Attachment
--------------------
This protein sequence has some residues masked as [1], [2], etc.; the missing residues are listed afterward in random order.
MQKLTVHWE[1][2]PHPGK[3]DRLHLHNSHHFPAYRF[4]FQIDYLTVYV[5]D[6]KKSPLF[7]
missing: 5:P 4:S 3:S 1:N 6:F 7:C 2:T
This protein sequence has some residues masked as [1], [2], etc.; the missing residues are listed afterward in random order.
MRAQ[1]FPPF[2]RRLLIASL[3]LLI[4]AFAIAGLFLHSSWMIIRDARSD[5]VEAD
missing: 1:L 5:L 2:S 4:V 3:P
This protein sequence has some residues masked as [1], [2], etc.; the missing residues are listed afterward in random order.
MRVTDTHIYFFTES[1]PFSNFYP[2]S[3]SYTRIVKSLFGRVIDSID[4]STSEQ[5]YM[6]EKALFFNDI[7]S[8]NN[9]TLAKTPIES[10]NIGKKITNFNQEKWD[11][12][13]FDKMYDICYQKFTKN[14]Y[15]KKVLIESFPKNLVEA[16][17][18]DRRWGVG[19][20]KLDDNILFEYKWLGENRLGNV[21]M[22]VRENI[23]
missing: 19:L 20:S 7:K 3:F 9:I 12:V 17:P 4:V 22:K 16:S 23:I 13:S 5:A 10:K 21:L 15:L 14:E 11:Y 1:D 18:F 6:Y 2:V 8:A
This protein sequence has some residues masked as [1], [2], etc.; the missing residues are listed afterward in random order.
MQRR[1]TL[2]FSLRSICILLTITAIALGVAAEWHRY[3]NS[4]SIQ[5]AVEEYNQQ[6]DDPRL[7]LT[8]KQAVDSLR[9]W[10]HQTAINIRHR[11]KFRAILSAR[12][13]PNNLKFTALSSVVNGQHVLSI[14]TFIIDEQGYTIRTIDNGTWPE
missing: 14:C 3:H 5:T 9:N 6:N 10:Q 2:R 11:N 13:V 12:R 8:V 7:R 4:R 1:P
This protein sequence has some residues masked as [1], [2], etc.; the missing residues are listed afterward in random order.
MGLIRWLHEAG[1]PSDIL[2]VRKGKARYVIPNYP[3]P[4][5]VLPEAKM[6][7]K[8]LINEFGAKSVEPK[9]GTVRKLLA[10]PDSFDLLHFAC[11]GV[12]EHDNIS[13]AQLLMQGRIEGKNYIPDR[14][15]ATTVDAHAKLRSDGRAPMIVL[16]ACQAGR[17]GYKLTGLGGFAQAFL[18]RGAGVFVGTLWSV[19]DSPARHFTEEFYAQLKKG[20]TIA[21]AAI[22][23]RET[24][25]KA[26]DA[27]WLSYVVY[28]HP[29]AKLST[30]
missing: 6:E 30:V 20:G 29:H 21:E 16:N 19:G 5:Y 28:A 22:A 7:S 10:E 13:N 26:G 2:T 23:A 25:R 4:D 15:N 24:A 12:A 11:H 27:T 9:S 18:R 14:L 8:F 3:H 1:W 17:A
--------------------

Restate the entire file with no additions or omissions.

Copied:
This protein sequence has some residues masked as [1], [2], etc.; the missing residues are listed afterward in random order.
MQKLTVHWE[1][2]PHPGK[3]DRLHLHNSHHFPAYRF[4]FQIDYLTVYV[5]D[6]KKSPLF[7]
missing: 5:P 4:S 3:S 1:N 6:F 7:C 2:T
This protein sequence has some residues masked as [1], [2], etc.; the missing residues are listed afterward in random order.
MRAQ[1]FPPF[2]RRLLIASL[3]LLI[4]AFAIAGLFLHSSWMIIRDARSD[5]VEAD
missing: 1:L 5:L 2:S 4:V 3:P
This protein sequence has some residues masked as [1], [2], etc.; the missing residues are listed afterward in random order.
MRVTDTHIYFFTES[1]PFSNFYP[2]S[3]SYTRIVKSLFGRVIDSID[4]STSEQ[5]YM[6]EKALFFNDI[7]S[8]NN[9]TLAKTPIES[10]NIGKKITNFNQEKWD[11][12][13]FDKMYDICYQKFTKN[14]Y[15]KKVLIESFPKNLVEA[16][17][18]DRRWGVG[19][20]KLDDNILFEYKWLGENRLGNV[21]M[22]VRENI[23]
missing: 19:L 20:S 7:K 3:F 9:I 12:V 17:P 4:V 22:K 16:S 23:I 13:S 5:A 10:K 21:L 15:L 14:E 11:Y 1:D 18:F 6:Y 2:V 8:A
This protein sequence has some residues masked as [1], [2], etc.; the missing residues are listed afterward in random order.
MQRR[1]TL[2]FSLRSICILLTITAIALGVAAEWHRY[3]NS[4]SIQ[5]AVEEYNQQ[6]DDPRL[7]LT[8]KQAVDSLR[9]W[10]HQTAINIRHR[11]KFRAILSAR[12][13]PNNLKFTALSSVVNGQHVLSI[14]TFIIDEQGYTIRTIDNGTWPE
missing: 14:C 3:H 5:T 9:N 6:N 10:Q 2:R 11:N 13:V 12:R 8:V 7:R 4:R 1:P
This protein sequence has some residues masked as [1], [2], etc.; the missing residues are listed afterward in random order.
MGLIRWLHEAG[1]PSDIL[2]VRKGKARYVIPNYP[3]P[4][5]VLPEAKM[6][7]K[8]LINEFGAKSVEPK[9]GTVRKLLA[10]PDSFDLLHFAC[11]GV[12]EHDNIS[13]AQLLMQGRIEGKNYIPDR[14][15]ATTVDAHAKLRSDGRAPMIVL[16]ACQAGR[17]GYKLTGLGGFAQAFL[18]RGAGVFVGTLWSV[19]DSPARHFTEEFYAQLKKG[20]TIA[21]AAI[22][23]RET[24][25]KA[26]DA[27]WLSYVVY[28]HP[29]AKLST[30]
missing: 6:E 30:V 20:G 29:H 21:E 16:N 19:G 5:Y 28:A 22:A 7:S 10:E 13:N 26:G 2:T 23:A 25:R 4:D 15:N 24:A 12:A 11:H 27:T 9:S 18:R 14:L 8:F 3:H 1:W 17:A